Our brown grass signs hit the TV screens

My lawn is dead, and now it’s been on TV. I mentioned a few weeks ago how I have been helping my kids make and sell signs to promote water conservation (we have a very severe drought in California). Anyway, Good Day Sacramento showed up to our brown parcel to do a story last week, and Fox 40 and CBS also did a piece recently too. Someone in Texas reached out to me to let me know the CBS story aired there too. Pretty wild, right? This was fun, so I definitely wanted to share. You can watch below and smile with me about our little signs making it to the tube.

Good Day Sacramento story (watch below or here):

The Foreclosure Look or The Conservation Look? I know brown grass isn’t really sexy, and my lawn looks like I’m going through a foreclosure. But the clincher for me to stop watering was driving by Lake Shasta two months ago. My jaw literally dropped after seeing how profoundly low the lake was. Yes, my ego does take a hit because my lawn isn’t perfect, but in this case conservation trumps image for me. In light of the severity of the drought I’ve simply had to redefine what brown grass represents. Instead of thinking of it as ugly “foreclosure lawn”, it’s instead the look of conservation and civic pride as a Californian. I don’t know about you, but when I see images like the one below, I’m alarmed and motivated to act.

lake-shasta-drought-03Feb2014

CBS Story (watch below or here):

Fox 40 Story (watch below or here):

brown-grass-is-sexy-sign

The Big Point: Whether you like the sign or not, or agree with my decision to “go brown”, I hope you’re encouraged to do all you can to save water inside and outside your home. Please know I’m not judging how others use water either.

Thanks for watching today. This project has been a blast for my family.

Question: What do you think are the best ways to save water for a household?

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An interview with the “Voice of Appraisal” show

I did an interview recently with Phil Crawford of the Voice of Appraisal show. This was a real honor since I love what Phil is doing for the appraisal industry. It’s nice to hear a fresh voice in a field that needs more unity and sometimes a reminder to embrace a progressive vision for business. Give the interview a listen below (or here) and let me know what you think. Phil and I talk shop for about 20 minutes, and my segment begins at 15:11. Thank you so much to anyone who came here after listening to the show too. I am truly honored.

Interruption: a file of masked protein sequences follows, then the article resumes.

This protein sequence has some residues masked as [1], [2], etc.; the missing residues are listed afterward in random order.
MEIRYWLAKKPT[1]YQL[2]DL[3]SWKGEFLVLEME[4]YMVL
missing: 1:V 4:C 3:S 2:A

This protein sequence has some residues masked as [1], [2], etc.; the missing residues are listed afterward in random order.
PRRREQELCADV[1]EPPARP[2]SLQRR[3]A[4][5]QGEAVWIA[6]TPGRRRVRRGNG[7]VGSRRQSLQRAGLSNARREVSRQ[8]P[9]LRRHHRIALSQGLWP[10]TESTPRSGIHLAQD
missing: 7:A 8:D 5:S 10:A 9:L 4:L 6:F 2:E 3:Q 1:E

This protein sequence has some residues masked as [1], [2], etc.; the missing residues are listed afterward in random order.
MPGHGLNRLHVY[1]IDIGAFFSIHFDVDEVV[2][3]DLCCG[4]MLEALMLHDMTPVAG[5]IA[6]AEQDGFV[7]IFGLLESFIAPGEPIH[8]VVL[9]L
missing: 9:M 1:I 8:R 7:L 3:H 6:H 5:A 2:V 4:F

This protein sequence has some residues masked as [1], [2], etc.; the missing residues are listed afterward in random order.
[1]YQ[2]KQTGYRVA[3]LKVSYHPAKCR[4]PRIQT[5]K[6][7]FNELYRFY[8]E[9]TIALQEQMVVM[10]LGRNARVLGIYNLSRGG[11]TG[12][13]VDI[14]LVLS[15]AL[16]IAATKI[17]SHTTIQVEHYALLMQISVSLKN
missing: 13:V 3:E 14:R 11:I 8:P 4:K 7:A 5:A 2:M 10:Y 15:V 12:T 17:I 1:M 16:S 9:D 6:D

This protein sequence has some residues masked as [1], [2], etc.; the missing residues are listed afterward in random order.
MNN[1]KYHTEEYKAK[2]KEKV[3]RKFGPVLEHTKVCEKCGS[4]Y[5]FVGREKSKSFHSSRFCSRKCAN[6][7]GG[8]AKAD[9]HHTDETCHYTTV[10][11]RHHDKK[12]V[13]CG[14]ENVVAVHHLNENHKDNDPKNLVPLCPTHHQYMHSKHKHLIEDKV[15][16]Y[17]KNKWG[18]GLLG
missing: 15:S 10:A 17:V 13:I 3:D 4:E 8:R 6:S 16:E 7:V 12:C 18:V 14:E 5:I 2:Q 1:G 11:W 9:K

Thoughts on Being a Local Real Estate Expert: One of the things Phil and I talked about briefly was the importance of becoming a local real estate expert. I cannot emphasize how vital it is for both appraisers and real estate agents to pay close attention to local real estate data. I know that sounds dull, but keep in mind how effective it is for business when you can speak confidently and definitely about HOW the market is moving and WHY it is moving. Being in tune with your real estate market in depth is especially helpful since consumers are trusting websites like Zillow more and more these days. Why not invite consumers to trust you instead? Why let a big company become the go-to source for real estate data and information?

knowing real estate trends

This is a slide from one of the presentations I give in real estate offices each month on seeing the current market. I unpack this slide a bit further in 3 reasons why knowing real estate trends is NOT just for data geeks.

voice of appraisal interview